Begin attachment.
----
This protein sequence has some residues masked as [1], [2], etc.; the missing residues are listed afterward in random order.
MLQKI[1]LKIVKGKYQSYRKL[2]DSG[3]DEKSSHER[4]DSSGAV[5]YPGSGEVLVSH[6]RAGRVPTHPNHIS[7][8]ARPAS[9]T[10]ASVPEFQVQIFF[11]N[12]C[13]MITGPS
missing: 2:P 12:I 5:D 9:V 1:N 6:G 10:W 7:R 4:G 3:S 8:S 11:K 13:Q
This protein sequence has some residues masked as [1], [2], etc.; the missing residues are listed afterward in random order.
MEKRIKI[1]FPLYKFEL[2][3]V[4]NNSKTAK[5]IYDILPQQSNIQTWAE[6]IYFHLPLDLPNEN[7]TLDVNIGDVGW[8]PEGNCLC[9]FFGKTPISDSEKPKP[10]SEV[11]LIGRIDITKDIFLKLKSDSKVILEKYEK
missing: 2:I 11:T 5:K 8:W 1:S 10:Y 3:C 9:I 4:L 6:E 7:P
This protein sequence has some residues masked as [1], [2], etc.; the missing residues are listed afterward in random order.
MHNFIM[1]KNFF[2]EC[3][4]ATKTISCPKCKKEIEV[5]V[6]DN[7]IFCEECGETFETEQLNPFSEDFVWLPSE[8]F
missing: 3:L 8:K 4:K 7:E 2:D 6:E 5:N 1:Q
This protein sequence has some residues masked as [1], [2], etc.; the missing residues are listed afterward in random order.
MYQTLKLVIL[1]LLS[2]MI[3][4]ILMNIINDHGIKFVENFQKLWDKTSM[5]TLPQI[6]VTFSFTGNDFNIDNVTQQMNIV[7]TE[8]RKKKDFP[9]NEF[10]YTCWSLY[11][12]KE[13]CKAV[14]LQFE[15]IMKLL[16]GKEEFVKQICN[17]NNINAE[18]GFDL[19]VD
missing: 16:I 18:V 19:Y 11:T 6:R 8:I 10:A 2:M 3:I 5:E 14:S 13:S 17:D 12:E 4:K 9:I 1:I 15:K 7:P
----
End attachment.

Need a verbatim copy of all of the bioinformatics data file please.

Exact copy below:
This protein sequence has some residues masked as [1], [2], etc.; the missing residues are listed afterward in random order.
MLQKI[1]LKIVKGKYQSYRKL[2]DSG[3]DEKSSHER[4]DSSGAV[5]YPGSGEVLVSH[6]RAGRVPTHPNHIS[7][8]ARPAS[9]T[10]ASVPEFQVQIFF[11]N[12]C[13]MITGPS
missing: 2:P 12:I 5:D 9:V 1:N 6:G 10:W 7:R 4:G 3:S 8:S 11:K 13:Q
This protein sequence has some residues masked as [1], [2], etc.; the missing residues are listed afterward in random order.
MEKRIKI[1]FPLYKFEL[2][3]V[4]NNSKTAK[5]IYDILPQQSNIQTWAE[6]IYFHLPLDLPNEN[7]TLDVNIGDVGW[8]PEGNCLC[9]FFGKTPISDSEKPKP[10]SEV[11]LIGRIDITKDIFLKLKSDSKVILEKYEK
missing: 2:I 11:T 5:K 8:W 1:S 10:Y 3:C 9:I 4:L 6:E 7:P
This protein sequence has some residues masked as [1], [2], etc.; the missing residues are listed afterward in random order.
MHNFIM[1]KNFF[2]EC[3][4]ATKTISCPKCKKEIEV[5]V[6]DN[7]IFCEECGETFETEQLNPFSEDFVWLPSE[8]F
missing: 3:L 8:K 4:K 7:E 2:D 6:E 5:N 1:Q
This protein sequence has some residues masked as [1], [2], etc.; the missing residues are listed afterward in random order.
MYQTLKLVIL[1]LLS[2]MI[3][4]ILMNIINDHGIKFVENFQKLWDKTSM[5]TLPQI[6]VTFSFTGNDFNIDNVTQQMNIV[7]TE[8]RKKKDFP[9]NEF[10]YTCWSLY[11][12]KE[13]CKAV[14]LQFE[15]IMKLL[16]GKEEFVKQICN[17]NNINAE[18]GFDL[19]VD
missing: 16:I 18:V 19:Y 11:T 6:R 8:I 10:A 2:M 3:I 5:E 14:S 13:S 17:D 12:E 4:K 9:I 1:I 15:K 7:P